Mother’s ultra-processed food consumption linked to increased risk of obesity in her children

‘Dietary guidelines should be refined and financial and social barriers removed to improve nutrition for women’, says new study

Vishwam Sankaran
Monday 10 October 2022 08:15 BST
How to Avoid Processed Foods

A mother’s consumption of ultra-processed foods is linked to an increased risk of obesity in her children, according to a new study.

The research, published recently in the journal The BMJ, assessed data from about 20,000 children born to 14,553 mothers and found the link held true, even while accounting for other factors such as physical activity and diets.

While the study is observational and does not prove cause and effect, researchers, including those from the Massachusetts General Hospital in the US, say mothers could benefit from limiting their intake of ultra-processed foods.

Scientists also call for improving dietary recommendations, as well as tackling financial and social barriers to good nutrition for women.

Ultra-processed food, such as packaged baked goods and snacks, as well as sugary drinks and cereals, are commonly found in modern diets, and studies have linked them to weight gain in adults.

However, it has remained unclear if there’s a link between a mother’s consumption of ultra-processed foods and her child’s weight gain.

In the new study, scientists assessed data of 19,958 children born to 14,553 mothers from the Nurses’ Health Study II (NHS II) and the Growing Up Today Study (GUTS I and II) in the US.

The NHS II study, researchers said, is an ongoing assessment to track the health and lifestyles of 116,429 US female registered nurses aged 25-42 in 1989 in which participants reported what they ate and drank, using validated food frequency questionnaires every four years since 1991.

The GUTS I study, they explained, began in 1996 when 16,882 children of age 8-15 years of NHS II participants completed an initial health and lifestyle questionnaire and were monitored every year between 1997 and 2001, and every two years since.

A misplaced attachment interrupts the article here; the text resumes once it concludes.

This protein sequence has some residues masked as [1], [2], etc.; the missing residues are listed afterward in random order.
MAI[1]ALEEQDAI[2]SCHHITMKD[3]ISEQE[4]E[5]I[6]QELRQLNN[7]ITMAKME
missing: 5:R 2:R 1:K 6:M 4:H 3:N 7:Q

In 2004, researchers said, 10,918 children (aged 7-17 years) of NHS II participants joined the extended GUTS II study.

These kids were followed up in 2006, 2008, and 2011, and every two years thereafter, scientists said.

The surveys also took into account other likely influential factors known to be correlated with childhood obesity such as the mother’s weight, physical activity, and smoking status as well as the kid’s ultra-processed food consumption and physical activity.

Scientists say about 2500 kids (12 per cent) developed overweight or obesity during an average follow-up period of 4 years.

The findings suggest that the mother’s ultra-processed food consumption is linked to an increased risk of overweight or obesity in her offspring.

The study found a 26 per cent higher risk in the group with the highest maternal ultra-processed food consumption (12.1 servings/day) versus the lowest consumption group (3.4 servings/day).

Citing some limitations of the research, scientists say the study could not establish cause, and that some of the observed risks may be due to other unmeasured factors.

Self-reported diet and weight measures might also be subject to misreporting, researchers added.

They say further study is needed to confirm the findings and to understand the factors responsible for this observation.

However, scientists conclude that the latest findings “support the importance of refining dietary recommendations and the development of programs to improve nutrition for women of reproductive age to promote offspring health.”

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